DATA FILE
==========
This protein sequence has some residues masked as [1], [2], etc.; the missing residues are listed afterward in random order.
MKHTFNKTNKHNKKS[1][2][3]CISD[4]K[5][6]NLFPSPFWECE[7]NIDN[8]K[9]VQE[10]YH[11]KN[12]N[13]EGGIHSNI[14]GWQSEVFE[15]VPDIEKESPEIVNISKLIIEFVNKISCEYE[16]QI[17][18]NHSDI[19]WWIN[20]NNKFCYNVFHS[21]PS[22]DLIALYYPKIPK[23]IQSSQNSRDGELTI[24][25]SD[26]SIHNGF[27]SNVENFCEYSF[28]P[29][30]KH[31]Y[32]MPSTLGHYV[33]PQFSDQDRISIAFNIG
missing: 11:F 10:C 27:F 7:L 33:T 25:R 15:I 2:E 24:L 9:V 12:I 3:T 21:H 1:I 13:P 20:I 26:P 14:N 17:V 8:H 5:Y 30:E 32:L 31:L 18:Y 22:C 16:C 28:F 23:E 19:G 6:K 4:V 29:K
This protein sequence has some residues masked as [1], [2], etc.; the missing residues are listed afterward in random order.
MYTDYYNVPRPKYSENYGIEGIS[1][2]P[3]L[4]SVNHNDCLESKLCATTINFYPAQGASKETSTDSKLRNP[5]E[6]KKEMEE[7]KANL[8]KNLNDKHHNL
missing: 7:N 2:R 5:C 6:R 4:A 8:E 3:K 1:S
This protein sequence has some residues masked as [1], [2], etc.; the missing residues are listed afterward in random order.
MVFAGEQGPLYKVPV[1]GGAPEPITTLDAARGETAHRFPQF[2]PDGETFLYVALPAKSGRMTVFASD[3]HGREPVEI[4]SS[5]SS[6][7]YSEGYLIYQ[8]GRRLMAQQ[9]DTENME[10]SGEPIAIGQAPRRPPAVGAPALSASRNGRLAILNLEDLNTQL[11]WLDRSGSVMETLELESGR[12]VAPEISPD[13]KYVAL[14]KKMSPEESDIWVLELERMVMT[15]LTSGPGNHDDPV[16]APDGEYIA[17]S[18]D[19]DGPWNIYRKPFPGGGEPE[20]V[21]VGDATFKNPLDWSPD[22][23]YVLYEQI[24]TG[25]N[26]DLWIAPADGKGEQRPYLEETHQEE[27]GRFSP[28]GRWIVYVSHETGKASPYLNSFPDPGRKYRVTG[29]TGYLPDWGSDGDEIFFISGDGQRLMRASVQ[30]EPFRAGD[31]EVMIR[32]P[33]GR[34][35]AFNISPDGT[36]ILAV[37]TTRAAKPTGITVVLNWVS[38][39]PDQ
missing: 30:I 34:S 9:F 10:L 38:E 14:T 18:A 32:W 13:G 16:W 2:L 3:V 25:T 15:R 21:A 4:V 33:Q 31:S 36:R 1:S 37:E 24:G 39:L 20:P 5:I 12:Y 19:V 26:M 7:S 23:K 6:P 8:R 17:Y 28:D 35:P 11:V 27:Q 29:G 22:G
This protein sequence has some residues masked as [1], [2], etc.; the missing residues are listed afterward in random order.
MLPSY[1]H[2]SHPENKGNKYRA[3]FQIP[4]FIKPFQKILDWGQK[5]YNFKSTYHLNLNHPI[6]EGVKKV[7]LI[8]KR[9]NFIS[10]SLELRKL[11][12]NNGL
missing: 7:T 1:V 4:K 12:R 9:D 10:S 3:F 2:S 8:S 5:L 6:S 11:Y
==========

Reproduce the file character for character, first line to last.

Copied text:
This protein sequence has some residues masked as [1], [2], etc.; the missing residues are listed afterward in random order.
MKHTFNKTNKHNKKS[1][2][3]CISD[4]K[5][6]NLFPSPFWECE[7]NIDN[8]K[9]VQE[10]YH[11]KN[12]N[13]EGGIHSNI[14]GWQSEVFE[15]VPDIEKESPEIVNISKLIIEFVNKISCEYE[16]QI[17][18]NHSDI[19]WWIN[20]NNKFCYNVFHS[21]PS[22]DLIALYYPKIPK[23]IQSSQNSRDGELTI[24][25]SD[26]SIHNGF[27]SNVENFCEYSF[28]P[29][30]KH[31]Y[32]MPSTLGHYV[33]PQFSDQDRISIAFNIG
missing: 11:F 10:C 27:F 7:L 33:T 25:R 15:I 2:E 24:L 9:V 12:I 3:T 21:H 1:I 13:P 20:I 26:P 14:N 17:V 8:H 5:Y 30:E 32:L 31:L 18:Y 22:C 16:C 28:F 23:E 19:G 6:K 4:V 29:K
This protein sequence has some residues masked as [1], [2], etc.; the missing residues are listed afterward in random order.
MYTDYYNVPRPKYSENYGIEGIS[1][2]P[3]L[4]SVNHNDCLESKLCATTINFYPAQGASKETSTDSKLRNP[5]E[6]KKEMEE[7]KANL[8]KNLNDKHHNL
missing: 7:N 2:R 5:C 6:R 4:A 8:E 3:K 1:S
This protein sequence has some residues masked as [1], [2], etc.; the missing residues are listed afterward in random order.
MVFAGEQGPLYKVPV[1]GGAPEPITTLDAARGETAHRFPQF[2]PDGETFLYVALPAKSGRMTVFASD[3]HGREPVEI[4]SS[5]SS[6][7]YSEGYLIYQ[8]GRRLMAQQ[9]DTENME[10]SGEPIAIGQAPRRPPAVGAPALSASRNGRLAILNLEDLNTQL[11]WLDRSGSVMETLELESGR[12]VAPEISPD[13]KYVAL[14]KKMSPEESDIWVLELERMVMT[15]LTSGPGNHDDPV[16]APDGEYIA[17]S[18]D[19]DGPWNIYRKPFPGGGEPE[20]V[21]VGDATFKNPLDWSPD[22][23]YVLYEQI[24]TG[25]N[26]DLWIAPADGKGEQRPYLEETHQEE[27]GRFSP[28]GRWIVYVSHETGKASPYLNSFPDPGRKYRVTG[29]TGYLPDWGSDGDEIFFISGDGQRLMRASVQ[30]EPFRAGD[31]EVMIR[32]P[33]GR[34][35]AFNISPDGT[36]ILAV[37]TTRAAKPTGITVVLNWVS[38][39]PDQ
missing: 30:I 34:S 9:F 10:L 38:E 14:T 18:A 32:W 13:G 16:W 2:L 3:V 25:T 15:R 21:A 4:V 33:Q 31:S 36:R 1:S 37:E 24:G 39:L 20:P 5:I 12:Y 19:V 26:M 7:S 23:K 6:P 8:R 17:Y 28:D 35:P 11:V 27:Q 29:G 22:G
This protein sequence has some residues masked as [1], [2], etc.; the missing residues are listed afterward in random order.
MLPSY[1]H[2]SHPENKGNKYRA[3]FQIP[4]FIKPFQKILDWGQK[5]YNFKSTYHLNLNHPI[6]EGVKKV[7]LI[8]KR[9]NFIS[10]SLELRKL[11][12]NNGL
missing: 7:T 1:V 4:K 12:R 9:D 10:S 3:F 2:S 8:S 5:L 6:S 11:Y